If all three are hits, then the Conservatives will successfully create the day’s agenda and event. A successful run could lead to more of the same; and there’s no negative association to fear from this event. The general public won’t readily distinguish between press scrums and planned events attended by the press — not when it comes to transparency and government accountability. More importantly, they really can’t tell whether the politicians come to the press or the press to the politicians. Where the Tories’ provincial counterparts failed, the federal party may succeed.

But then, the press doesn’t like to be sidestepped. They kicked up a bit of a fuss when Stockwell Day moved his conferences to a basement room upon reaching the Hill. If the press doesn’t like the government’s endrun, there will be a far more serious backlash than a few articles critical of the lack of communication — the criticisms will soon turn to the messages that do get out; and without a good relationship, it will be very difficult for the government to explain its side of the story.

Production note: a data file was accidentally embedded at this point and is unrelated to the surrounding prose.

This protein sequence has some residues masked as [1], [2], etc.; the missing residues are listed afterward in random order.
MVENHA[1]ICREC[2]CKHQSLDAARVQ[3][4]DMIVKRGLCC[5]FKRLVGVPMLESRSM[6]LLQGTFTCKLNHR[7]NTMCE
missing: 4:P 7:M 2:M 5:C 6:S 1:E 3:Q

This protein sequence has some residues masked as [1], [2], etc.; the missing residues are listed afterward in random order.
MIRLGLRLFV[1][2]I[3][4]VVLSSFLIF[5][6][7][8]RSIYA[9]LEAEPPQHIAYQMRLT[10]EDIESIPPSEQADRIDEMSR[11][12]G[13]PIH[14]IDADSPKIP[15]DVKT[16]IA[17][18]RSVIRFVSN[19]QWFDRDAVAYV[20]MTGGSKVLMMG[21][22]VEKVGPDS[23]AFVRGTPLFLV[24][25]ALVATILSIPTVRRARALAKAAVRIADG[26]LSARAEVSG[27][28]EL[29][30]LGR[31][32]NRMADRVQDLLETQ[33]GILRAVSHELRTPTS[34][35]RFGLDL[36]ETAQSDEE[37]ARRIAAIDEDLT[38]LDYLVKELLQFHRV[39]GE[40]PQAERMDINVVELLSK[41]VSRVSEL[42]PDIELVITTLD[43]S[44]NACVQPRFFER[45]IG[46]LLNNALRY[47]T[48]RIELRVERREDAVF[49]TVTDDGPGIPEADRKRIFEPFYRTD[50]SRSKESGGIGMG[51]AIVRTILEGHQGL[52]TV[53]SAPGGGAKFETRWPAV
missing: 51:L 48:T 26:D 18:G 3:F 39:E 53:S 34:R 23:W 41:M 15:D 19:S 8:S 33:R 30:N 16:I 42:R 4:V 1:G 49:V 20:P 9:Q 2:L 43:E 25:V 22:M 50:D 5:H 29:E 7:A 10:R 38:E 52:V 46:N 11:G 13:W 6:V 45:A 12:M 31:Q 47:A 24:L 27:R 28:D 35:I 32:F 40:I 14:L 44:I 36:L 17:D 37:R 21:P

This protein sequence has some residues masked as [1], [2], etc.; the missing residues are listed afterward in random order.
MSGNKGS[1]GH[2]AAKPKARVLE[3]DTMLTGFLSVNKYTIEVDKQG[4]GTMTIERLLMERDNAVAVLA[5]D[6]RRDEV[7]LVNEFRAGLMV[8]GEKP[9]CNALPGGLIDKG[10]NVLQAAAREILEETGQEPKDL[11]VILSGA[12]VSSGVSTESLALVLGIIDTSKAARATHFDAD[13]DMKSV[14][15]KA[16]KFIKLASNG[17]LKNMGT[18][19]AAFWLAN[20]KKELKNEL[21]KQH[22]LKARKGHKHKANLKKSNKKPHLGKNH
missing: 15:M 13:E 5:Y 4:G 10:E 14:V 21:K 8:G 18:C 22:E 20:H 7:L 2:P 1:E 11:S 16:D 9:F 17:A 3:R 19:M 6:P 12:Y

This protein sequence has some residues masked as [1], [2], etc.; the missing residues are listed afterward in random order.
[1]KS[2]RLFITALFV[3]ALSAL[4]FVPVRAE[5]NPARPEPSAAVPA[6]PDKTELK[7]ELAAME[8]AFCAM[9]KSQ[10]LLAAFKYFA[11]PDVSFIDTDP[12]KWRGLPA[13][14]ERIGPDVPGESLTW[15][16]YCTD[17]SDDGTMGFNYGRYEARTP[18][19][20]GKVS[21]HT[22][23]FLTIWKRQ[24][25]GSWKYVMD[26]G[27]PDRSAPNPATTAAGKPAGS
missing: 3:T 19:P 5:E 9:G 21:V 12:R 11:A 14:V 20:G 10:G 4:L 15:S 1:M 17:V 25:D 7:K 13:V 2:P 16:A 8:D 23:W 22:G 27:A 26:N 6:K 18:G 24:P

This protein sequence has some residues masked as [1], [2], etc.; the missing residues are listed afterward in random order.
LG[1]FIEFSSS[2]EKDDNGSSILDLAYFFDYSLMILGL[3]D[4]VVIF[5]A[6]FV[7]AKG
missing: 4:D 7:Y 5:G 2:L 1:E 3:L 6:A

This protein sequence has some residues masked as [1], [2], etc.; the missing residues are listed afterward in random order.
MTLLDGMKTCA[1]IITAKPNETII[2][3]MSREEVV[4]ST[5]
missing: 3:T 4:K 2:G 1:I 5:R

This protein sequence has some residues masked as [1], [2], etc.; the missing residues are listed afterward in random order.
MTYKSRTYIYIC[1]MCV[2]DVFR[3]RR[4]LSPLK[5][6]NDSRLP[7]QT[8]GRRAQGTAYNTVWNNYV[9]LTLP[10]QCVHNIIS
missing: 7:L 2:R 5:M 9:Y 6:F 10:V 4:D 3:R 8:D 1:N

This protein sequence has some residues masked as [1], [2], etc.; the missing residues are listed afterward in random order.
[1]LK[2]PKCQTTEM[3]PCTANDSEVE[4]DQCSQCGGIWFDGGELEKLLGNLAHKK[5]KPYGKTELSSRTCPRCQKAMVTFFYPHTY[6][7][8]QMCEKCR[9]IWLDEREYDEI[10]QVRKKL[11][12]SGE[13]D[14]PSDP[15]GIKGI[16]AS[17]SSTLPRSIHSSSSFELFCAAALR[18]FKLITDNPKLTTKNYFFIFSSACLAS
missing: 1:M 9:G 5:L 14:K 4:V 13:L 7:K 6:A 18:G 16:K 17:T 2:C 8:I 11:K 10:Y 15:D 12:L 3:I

The government might do well to recall the humiliating electoral defeat which followed the last attempt at such an endrun within a year. It’s a bad precedent to follow; and that may be harder to get around than a few unruly reporters.

Revolutionary Potential0

Posted by JJ in Hats Off, Gentlemen, Golden Tacks (Monday April 3, 2006 at 10:19 pm)

It has been some time since the Canadian House of Commons saw a Speaker from the opposition benches. It last happened in 1979, only once before that, in 1926, and curiously, in every case (including today’s) has been a Liberal Speaker in a Conservative minority Parliament. Knowing that, there’s a kind of special satisfaction in witnessing the curious ritual by which the Speaker-elect is dragged to his post.

The custom harkens back to the very origin which gave the Speaker his title: representing the will of the House to the monarch. In Stuart times, the golden age of the Absolute Monarch, speaking to the King on behalf of his adversaries was a dangerous prospect. The unwillingness of the designee to assume his duties led, in one case, to his being forcibly restrained to keep the House in session.